Crystal Castles’ 2008 album kicked off a maelstrom of activity for Ethan Kath and Alice Glass. Their wild take on electro-pop turned heads wherever they toured, with Glass’ wild-eyed performances being a particular focus for local reporters. For some, the duo was like Kraftwerk fronted by Grace Slick, only Glass wasn’t the demure leader, content to stay behind the microphone and shout at the masses. It’s rumored that at one show, she physically assaulted the band’s drummer, then started a fight with a security guard who tried to restrain the two. Still, despite a penchant for abruptly canceled shows and post-concert violence, the band seemed to relish their growing reputation. And judging from the music on their new album, they have no intention of either slowing down or changing course.
Affectionately dubbed II by music writers, Crystal Castles’ second eponymous album revisits much of the same territory explored on their self-titled debut. It presents very little in the way of new twists or turns for the duo, choosing instead to focus on the same aesthetics offered the first time around. Once again, Kath seems to have mined every flea market in Toronto to find more of the obscure synthesizers he manipulates to create the video game-like blips and bleeps that often fill the upper range of Crystal Castles’ songs. Yet this time out, Kath chose to eschew the bristles and pops of 8-track nostalgia. The duo opts instead for clean production and a much fuller sound, and it serves these selections well. The bass bumps, Glass’ voice rings, and the wider range extends the emotional reach of songs like initial single “Celestica.”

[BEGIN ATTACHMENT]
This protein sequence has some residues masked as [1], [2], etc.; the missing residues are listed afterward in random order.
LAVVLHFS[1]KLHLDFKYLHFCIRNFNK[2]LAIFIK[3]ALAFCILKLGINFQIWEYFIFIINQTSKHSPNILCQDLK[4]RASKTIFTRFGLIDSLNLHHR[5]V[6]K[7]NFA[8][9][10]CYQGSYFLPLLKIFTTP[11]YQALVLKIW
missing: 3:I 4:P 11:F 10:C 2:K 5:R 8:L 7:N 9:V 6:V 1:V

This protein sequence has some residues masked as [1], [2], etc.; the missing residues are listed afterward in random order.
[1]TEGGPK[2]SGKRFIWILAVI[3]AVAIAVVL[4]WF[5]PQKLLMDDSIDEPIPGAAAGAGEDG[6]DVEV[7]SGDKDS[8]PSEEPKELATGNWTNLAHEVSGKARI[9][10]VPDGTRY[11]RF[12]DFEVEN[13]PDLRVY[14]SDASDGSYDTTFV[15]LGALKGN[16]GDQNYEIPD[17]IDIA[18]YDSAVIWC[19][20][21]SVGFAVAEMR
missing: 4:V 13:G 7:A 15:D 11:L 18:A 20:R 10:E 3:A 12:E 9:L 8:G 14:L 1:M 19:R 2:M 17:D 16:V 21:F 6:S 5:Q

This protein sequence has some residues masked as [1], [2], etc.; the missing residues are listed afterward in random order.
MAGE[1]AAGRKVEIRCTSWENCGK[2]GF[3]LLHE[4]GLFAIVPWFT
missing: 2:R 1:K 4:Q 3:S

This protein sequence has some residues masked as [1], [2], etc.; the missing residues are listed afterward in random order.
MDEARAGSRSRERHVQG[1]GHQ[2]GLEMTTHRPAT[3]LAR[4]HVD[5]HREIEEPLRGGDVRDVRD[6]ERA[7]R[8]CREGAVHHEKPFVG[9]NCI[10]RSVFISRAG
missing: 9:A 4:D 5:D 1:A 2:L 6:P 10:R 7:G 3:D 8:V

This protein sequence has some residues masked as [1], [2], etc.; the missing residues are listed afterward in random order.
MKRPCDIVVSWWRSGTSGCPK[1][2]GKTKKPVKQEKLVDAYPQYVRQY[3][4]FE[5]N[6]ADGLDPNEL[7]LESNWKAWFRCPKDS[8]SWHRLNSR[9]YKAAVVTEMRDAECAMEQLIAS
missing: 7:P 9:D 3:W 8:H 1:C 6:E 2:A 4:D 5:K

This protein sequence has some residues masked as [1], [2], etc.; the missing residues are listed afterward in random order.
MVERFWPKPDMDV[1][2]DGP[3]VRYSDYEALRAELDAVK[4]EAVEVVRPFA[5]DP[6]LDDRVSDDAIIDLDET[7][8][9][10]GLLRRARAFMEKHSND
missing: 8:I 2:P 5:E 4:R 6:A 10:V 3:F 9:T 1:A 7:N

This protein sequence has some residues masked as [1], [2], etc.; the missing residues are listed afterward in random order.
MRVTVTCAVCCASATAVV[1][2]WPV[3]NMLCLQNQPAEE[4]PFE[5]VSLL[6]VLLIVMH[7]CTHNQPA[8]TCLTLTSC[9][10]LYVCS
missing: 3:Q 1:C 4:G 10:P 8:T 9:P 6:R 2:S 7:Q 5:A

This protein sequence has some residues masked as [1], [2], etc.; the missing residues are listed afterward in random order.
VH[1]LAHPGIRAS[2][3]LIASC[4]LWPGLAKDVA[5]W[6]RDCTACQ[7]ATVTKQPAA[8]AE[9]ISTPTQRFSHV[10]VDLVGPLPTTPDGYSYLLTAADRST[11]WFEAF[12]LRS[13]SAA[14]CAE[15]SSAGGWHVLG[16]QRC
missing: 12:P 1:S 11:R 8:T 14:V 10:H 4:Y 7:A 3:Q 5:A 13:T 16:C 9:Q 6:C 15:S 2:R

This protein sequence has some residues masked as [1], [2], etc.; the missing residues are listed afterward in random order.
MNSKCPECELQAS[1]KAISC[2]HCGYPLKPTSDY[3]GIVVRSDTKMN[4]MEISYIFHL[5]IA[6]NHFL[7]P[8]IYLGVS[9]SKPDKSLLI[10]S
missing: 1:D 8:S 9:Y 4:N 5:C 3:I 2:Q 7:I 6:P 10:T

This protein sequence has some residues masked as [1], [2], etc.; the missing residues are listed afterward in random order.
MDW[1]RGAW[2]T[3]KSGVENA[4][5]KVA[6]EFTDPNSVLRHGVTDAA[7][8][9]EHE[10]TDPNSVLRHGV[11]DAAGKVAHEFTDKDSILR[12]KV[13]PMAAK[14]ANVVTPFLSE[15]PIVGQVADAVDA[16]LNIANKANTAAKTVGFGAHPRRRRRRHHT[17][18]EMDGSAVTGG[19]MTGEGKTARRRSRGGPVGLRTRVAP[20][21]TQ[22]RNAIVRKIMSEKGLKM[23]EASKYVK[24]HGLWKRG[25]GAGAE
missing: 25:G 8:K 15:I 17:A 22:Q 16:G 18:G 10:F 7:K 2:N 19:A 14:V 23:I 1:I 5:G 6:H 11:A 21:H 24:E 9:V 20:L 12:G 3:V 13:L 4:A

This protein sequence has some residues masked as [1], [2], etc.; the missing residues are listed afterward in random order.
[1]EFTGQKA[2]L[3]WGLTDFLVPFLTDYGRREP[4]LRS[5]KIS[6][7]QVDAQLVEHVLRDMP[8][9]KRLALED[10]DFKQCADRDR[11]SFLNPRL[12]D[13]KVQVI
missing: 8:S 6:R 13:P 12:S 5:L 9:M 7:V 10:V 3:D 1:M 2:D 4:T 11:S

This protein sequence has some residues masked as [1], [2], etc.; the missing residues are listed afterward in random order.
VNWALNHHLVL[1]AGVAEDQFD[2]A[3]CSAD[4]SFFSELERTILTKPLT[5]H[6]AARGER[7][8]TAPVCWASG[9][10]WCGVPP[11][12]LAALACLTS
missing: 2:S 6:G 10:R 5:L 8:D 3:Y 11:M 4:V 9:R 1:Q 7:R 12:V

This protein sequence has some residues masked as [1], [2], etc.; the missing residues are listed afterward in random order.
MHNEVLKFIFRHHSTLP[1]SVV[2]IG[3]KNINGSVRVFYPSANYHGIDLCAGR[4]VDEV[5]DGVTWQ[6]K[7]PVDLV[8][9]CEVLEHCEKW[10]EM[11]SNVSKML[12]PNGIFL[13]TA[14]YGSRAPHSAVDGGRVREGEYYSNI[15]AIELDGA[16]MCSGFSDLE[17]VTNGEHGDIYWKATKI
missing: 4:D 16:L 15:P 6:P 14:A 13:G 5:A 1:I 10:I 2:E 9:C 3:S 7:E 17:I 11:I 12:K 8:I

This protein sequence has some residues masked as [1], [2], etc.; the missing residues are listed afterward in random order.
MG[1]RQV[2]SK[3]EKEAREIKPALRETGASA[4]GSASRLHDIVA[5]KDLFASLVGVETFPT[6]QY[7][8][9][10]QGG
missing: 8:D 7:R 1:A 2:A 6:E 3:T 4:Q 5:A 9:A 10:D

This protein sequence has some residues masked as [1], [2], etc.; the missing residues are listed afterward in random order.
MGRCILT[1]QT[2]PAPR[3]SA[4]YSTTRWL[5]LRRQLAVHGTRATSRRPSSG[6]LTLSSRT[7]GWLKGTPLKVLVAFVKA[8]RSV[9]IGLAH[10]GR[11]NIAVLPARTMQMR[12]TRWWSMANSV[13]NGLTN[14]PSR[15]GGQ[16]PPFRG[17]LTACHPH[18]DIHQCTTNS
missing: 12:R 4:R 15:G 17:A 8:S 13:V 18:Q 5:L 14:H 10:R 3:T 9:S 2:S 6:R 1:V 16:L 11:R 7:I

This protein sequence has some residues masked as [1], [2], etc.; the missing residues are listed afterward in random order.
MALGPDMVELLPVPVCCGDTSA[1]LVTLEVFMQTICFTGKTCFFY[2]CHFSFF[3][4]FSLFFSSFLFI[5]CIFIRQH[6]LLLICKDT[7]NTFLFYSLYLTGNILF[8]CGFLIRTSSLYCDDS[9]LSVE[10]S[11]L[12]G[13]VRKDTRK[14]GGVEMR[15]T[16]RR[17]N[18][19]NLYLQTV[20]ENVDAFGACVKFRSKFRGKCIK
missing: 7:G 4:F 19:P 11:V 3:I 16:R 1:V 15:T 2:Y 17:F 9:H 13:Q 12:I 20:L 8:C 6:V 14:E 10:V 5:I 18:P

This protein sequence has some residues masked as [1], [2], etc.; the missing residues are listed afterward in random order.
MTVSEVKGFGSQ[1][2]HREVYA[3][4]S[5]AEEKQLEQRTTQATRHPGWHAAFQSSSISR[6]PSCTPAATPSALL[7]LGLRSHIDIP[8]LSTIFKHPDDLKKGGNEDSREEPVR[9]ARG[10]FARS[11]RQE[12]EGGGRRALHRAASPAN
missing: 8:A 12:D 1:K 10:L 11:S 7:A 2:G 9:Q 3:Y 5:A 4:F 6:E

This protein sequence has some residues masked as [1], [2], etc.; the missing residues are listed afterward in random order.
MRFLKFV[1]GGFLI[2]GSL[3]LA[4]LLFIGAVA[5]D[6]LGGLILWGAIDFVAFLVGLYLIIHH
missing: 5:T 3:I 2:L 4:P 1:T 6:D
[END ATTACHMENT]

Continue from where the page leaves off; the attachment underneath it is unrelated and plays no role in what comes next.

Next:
The song fuses Kath’s club effects with the distorted sounds of shoegaze, vaguely reminiscent of Galaxie 500 or Ride. And even though Glass’ lyrics sound every bit as desperate as before, the bolder production gives them room to swell and resonate. Her despair is palpable when she cries “If I’m lost, please don’t find me/ If I jump, let me sink.” And on “Not in Love,” the sense of loss conveyed in the simple phrases “We were lovers/ Now we can’t be friends/ Fascination ends/ Here we go again” begs for compassion. However, the pulsing dance beats work against the despondence, fostering a sense of blissful disorientation, almost as if Crystal Castles were offering their electro-pop as a panacea for sadness.
Obstinate, prickly, and elusive as ever, Crystal Castles seem poised for more of the reckless aggression they’ve become known for. If that seems an odd pursuit, then consider the taut focus of their new self-titled album: it’s all about seeking more of the same and dancing upon finding it.